The insurance needs of reality TV’s Honey Boo Boo
If you can’t seem to peel your eyes away from the reality TV show centered on Honey Boo Boo, you’re not alone.
According to the Hollywood Reporter, 7-year-old Alana Thompson – otherwise known as Honey Boo Boo Child – is one of the hottest reality stars around. An average of 3 million viewers tune in weekly to track the adventures of the tiara-toting tot, chronicled in the first season of TLC’s “Here Comes Honey Boo Boo.”
And while it’s fun to watch the antics of Honey and the rest of the Thompson gang, viewers may wonder whether Honey, mom June and dad Sugar Bear have the appropriate amount of insurance coverage needed to protect them.
Here’s a look at the insurance coverage the Thompsons might need, as well as what might not be covered.
Trophies and tiaras
They seem to mean the world to Honey and her family, but the bling won by toddlers in pursuit titles – namely trophies and tiaras – typically isn’t worth more than $100 or so. These trinkets usually are covered in the event of disasters like fire, explosion or theft under a typical homeowner’s or renter’s insurance policy.
“Jewelry theft limits are a part of many homeowner’s policies. A $1,500 limit per item is customary,” says Marlene Gerboth, State Farm agent in California.
If it’s a piece valued at more than $2,500, a separate “personal articles” policy – which insures just one item – is the way to go, Gerboth says. This extra coverage would cost the policyholder $50 more a year.
Pricing for this added coverage is based on location, the amount of coverage and the size of the deductible. A $10,000 policy with a $100 deductible would cost about $126 a year, according to Gerboth.
“A jeweler’s appraisal would likely be needed to determine the value of each item listed on the separate policy,” says Patricia Low, president and CEO of Jewelers Unblocked, a type of coverage available through Chubb.
Pageant gowns and costumes
Flouncy, glittering gowns and themed costumes for kids can run anywhere from $100 to $500 or more (depending on just how glitzy the gown or costume is).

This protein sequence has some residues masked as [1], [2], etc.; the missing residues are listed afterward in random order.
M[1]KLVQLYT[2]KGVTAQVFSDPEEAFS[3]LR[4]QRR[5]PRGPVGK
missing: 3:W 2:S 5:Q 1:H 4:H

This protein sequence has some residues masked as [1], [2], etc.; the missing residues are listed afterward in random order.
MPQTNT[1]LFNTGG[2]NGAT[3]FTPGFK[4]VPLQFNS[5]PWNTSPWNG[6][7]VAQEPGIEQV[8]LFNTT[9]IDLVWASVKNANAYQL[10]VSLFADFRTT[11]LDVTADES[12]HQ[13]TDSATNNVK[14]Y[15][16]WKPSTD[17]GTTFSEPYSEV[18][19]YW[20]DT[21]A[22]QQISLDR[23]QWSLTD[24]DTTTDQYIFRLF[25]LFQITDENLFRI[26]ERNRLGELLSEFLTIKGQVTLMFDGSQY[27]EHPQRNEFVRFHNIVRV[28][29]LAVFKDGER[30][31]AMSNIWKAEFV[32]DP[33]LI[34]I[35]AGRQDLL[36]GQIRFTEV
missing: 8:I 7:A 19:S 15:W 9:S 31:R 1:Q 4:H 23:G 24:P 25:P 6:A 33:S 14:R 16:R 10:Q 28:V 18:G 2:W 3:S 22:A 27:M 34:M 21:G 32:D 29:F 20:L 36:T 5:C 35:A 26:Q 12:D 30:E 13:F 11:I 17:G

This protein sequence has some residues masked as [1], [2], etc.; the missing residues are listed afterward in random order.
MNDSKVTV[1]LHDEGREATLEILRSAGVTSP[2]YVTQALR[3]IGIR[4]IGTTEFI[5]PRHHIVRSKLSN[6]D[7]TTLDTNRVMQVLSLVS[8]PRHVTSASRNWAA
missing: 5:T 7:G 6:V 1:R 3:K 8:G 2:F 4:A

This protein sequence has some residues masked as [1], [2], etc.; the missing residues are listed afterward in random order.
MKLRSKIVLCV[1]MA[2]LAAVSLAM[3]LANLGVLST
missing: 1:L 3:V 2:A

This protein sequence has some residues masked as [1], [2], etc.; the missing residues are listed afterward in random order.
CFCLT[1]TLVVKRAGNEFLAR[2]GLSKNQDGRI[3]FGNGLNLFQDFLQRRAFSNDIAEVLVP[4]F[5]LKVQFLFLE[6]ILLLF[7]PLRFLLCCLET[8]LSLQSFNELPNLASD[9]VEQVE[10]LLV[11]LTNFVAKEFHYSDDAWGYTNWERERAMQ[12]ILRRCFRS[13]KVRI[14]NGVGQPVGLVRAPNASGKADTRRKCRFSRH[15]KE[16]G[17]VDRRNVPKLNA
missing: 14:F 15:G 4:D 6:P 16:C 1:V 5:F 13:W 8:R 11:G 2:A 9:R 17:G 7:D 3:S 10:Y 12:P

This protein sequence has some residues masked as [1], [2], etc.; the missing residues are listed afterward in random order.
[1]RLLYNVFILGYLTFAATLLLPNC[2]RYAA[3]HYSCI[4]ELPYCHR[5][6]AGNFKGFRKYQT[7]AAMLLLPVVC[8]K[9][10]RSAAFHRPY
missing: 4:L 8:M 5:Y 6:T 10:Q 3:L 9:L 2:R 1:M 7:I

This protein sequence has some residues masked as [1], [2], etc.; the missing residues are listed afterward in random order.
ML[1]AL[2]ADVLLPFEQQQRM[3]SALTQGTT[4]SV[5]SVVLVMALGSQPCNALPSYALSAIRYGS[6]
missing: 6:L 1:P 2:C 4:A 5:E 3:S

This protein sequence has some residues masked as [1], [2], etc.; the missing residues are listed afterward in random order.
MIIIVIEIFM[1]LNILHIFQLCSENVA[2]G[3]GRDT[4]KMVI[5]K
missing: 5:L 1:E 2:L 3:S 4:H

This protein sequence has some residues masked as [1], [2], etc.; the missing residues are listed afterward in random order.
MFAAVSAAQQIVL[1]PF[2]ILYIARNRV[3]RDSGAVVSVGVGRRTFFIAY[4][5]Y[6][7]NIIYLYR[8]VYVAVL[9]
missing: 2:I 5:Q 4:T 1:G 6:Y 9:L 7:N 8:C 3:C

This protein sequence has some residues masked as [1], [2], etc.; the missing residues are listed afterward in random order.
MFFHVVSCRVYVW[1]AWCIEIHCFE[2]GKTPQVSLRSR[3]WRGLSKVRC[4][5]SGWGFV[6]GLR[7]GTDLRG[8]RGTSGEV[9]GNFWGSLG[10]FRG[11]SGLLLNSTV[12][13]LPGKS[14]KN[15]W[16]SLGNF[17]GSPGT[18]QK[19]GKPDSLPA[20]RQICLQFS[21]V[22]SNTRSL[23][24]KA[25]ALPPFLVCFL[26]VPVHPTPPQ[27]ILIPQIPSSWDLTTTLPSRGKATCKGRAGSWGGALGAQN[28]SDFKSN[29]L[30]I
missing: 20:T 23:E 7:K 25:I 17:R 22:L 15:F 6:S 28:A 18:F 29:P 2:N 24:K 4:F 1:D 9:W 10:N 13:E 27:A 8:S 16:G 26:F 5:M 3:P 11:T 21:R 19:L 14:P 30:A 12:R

But as long as the gowns and costumes aren’t adorned with precious stones, gems or metals, Low says, they’re covered under a standard homeowner’s or renter’s policy if they’re damaged or destroyed in a fire or another covered catastrophe.
If the value of one gown or costume exceeds the policy’s limitations (as laid out in each policy), the garments can be put on a separate policy, just like the tiaras.
It’s not clear whether the Thompsons carry home insurance. But their home appears rundown, which could jeopardize their ability to buy coverage.
“Most insurance carriers have a minimum standard for the condition of the home in order for that home to be eligible for coverage,” Gerboth says. “Often that is ‘average’ or ‘above average’ condition. If the home is falling apart or is in disrepair and does not meet the eligibility requirements, then the carrier can deny providing insurance.”
If a home isn’t properly maintained, problems such as burst pipes and roof leaks are more likely, Gerboth says. So a poorly maintained home boosts the odds that an insurer will have to pay a claim.
If an insured home falls below the insurance company’s minimum standards for being well-maintained as defined by the insurance company (generally, no peeling paint, missing shingles or broken windows), the owner may not have his policy renewed, Gerboth says. “The insurance company may also work with the insured and explore ways to bring the condition of the home back up to acceptable standards,” she says.
Generally, it’s recommended that that every child have a life insurance policy because it’s cheaper at that stage, Low says. Policy prices vary based on the amount of coverage, as well as location, gender and age, but a $25,000 policy typically costs less than $250 a year.
Parents of child stars might want to insure their little moneymakers for higher amounts of life insurance, based upon the income they generate. Normally, a physical exam would be required before securing coverage higher than $50,000 to $100,000, Low says.
In a recent episode, Honey says she thinks her family is fat. But her papa, Mike “Sugar Bear” Thompson, disagrees. The family is merely “pleasingly plump,” Sugar Bear replies.
Heidi Rasmussen, owner of Freshbenies, a health benefits company in Texas, says considering the weight and diet of the Thompson family, they might end up facing more health insurance claims than the average American.
Honey Boo Boo’s “juice” is a mixture of Mountain Dew and Red Bull, and she eats a lot of junk food, such as cheese puffs and pork rinds – two habits that contribute to the development of obesity and diabetes.
Obesity and lack of physical activity are two big health risk factors. “Obese women rack up an extra $3,613 a year in medical spending,” Rasmussen says.
Rasmussen suggests the Thompsons set up a tax-free medical account like a flexible spending account (FSA) or health savings account (HSA) to “sock away some of Honey Boo Boo’s winnings to pay for allowable health expenses,” Rasmussen says.